International authority on science and the media, Dr. David Murray to tell aquaculture conference media don’t always provide whole story
HALIFAX — A leading national expert on science, the media and public policy says that policy makers and the public who rely on the media for clear, complete and unbiased information on complex scientific debates are often disappointed. Dr. David Murray will develop these themes in a keynote address to How to Farm the Seas II: The Science, Economics and Politics of Aquaculture on the West Coast, to be held February 15-17, 2001, in Vancouver. Dr. Murray is the Director of Research for the Washington-based Statistical Assessment Service (STATS), a non-profit organization dedicated to improving media coverage of scientific, medical, and statistical information.
Aquaculture is an industry beset by scientific controversy, at least as it is portrayed in the media, yet Dr. Murray will argue that “when scientific debates come to trial in the court of public opinion, the media all too often act as Prosecutor, Judge, and Jury. Unfortunately, they don’t always provide ‘the truth, the whole truth, and nothing but the truth.’ Scientific complexity deserves better — as do the policymakers whose decisions require sound scientific information.”
According to Dr. Murray, “More policies are set or deflected by headlines and putative poll results than by scientific publications. Journalism often uses ‘narrative templates’ One of the most common is that of the villain, the victim, and the hero template. Any story that can be arranged into this format will get media attention, often without a great deal of scrutiny as to who, exactly, the respective players are, and by what criteria, exactly, they are assigned their roles. Nevertheless, journalists are ready to assign hats both black and white in order to tell a morally satisfying story.”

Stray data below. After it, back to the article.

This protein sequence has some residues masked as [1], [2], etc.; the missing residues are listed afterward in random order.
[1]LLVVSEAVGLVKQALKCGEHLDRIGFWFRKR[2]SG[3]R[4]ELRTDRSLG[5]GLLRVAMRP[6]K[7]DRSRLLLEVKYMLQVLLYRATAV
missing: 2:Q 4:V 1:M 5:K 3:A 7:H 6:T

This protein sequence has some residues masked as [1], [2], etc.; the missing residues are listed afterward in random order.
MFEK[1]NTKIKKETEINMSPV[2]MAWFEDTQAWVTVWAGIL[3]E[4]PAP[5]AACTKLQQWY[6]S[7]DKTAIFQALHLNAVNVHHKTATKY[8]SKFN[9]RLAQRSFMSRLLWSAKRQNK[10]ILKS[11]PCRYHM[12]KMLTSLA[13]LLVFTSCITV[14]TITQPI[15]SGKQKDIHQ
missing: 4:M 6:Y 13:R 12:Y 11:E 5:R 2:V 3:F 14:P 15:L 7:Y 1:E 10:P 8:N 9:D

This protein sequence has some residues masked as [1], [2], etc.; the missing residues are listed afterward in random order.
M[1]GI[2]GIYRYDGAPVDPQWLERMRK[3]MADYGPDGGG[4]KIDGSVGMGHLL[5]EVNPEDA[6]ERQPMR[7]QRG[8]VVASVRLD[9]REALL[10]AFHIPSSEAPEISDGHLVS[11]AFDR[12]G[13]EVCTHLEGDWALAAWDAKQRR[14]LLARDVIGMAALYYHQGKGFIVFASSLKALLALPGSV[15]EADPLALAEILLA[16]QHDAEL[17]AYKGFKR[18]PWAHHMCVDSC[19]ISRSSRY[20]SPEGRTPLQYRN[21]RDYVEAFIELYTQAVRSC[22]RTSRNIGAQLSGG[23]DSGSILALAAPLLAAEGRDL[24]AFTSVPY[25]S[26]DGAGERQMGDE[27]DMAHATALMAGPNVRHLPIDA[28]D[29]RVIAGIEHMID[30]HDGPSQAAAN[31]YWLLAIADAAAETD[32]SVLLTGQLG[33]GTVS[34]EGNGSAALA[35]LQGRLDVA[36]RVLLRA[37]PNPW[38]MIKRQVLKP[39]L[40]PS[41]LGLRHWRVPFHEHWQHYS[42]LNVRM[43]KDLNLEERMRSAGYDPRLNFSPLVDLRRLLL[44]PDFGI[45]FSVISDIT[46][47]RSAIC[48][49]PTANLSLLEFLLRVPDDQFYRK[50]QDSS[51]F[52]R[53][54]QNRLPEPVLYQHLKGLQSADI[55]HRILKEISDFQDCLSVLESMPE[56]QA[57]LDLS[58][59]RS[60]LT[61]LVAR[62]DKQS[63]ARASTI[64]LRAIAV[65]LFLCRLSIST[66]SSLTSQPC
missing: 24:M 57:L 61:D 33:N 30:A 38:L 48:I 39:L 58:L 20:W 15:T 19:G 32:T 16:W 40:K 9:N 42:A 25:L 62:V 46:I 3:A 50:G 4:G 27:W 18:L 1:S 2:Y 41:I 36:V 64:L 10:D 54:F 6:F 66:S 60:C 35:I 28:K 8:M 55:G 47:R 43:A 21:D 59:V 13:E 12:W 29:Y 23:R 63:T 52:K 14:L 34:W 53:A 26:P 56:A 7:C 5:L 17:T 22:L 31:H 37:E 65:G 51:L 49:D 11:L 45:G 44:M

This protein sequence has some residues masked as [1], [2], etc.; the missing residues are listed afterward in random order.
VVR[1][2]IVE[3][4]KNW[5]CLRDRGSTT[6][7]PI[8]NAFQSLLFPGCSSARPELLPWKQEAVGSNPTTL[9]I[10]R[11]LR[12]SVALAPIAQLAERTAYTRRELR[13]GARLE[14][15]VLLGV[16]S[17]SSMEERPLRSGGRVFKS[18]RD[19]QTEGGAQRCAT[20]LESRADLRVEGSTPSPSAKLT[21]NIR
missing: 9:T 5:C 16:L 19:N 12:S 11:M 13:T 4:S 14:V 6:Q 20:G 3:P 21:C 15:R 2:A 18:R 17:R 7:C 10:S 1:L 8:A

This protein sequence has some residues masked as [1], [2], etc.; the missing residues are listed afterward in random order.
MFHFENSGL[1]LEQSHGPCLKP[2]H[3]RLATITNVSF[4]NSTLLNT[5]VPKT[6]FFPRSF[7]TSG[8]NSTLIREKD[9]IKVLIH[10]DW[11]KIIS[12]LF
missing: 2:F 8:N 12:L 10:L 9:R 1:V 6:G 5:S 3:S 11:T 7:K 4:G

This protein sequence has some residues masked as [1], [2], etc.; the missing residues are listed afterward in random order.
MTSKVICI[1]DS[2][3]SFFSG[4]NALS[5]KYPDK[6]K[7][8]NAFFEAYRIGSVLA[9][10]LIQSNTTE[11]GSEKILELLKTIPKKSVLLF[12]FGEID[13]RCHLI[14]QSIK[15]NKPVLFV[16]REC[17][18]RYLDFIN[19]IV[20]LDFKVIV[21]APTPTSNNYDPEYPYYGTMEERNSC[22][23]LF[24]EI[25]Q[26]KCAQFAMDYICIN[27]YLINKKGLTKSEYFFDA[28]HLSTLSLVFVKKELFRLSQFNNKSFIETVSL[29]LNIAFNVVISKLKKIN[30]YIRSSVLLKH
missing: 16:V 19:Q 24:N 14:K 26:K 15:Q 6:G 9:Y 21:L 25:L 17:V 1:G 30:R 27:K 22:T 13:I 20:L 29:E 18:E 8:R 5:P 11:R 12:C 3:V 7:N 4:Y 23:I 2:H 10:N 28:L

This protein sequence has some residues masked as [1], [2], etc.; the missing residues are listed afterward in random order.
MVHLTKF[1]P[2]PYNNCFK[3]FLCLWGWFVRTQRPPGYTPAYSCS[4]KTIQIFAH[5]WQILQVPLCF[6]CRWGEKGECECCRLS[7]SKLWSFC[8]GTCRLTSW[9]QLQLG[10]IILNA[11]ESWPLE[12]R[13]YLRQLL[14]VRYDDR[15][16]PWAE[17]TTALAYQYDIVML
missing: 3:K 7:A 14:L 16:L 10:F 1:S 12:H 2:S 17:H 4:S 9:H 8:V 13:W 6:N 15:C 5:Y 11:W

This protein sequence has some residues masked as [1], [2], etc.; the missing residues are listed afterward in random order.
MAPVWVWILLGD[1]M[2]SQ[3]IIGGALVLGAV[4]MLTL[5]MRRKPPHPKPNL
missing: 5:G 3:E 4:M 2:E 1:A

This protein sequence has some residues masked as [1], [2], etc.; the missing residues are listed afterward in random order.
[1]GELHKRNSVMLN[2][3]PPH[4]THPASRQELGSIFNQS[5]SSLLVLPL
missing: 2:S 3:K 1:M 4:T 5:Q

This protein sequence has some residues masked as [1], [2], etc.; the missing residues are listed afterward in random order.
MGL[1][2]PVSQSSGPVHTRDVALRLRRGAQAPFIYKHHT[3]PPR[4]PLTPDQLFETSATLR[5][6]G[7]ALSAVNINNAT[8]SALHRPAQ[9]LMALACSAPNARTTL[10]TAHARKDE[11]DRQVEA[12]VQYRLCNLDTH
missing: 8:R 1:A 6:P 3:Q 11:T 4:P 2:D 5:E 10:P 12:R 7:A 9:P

Given recent controversies around the science of aquaculture in the media on topics such as the industry’s environmental impact, Dr. Murray’s remarks are sure to generate debate that will reach beyond the conference itself. In addition to his role at STATS, Dr. Murray is Adjunct Professor at the Graduate School of Public Policy at Georgetown University, and a Congressional Member of the United States Census Monitoring Board.
A joint initiative of the Atlantic Institute for Market Studies (AIMS) and the Canadian Aquaculture Institute (CAI), How to Farm the Seas II will take place 15-17 February 2001, at the Sheraton Wall Centre in Vancouver, BC. It is the second conference in an AIMS/CAI project to improve both public policy and public understanding with respect to aquaculture nationally. The conference will bring together a team of leading national and international experts to clarify both the strengths and weaknesses of aquaculture, and to discuss the basis for a sensible public policy to govern the industry.
Registration fees for the conference are $275, and a few places remain. For information on how to register for the conference, go to the AIMS website, at www.aims.ca/Events/seasII.htm
For further information, please contact:
Brian Lee Crowley, President, AIMS: 902-499-1998; firstname.lastname@example.org
Gerry Johnson, Professor, Atlantic Veterinary College, UPEI: 902-566-0853, email@example.com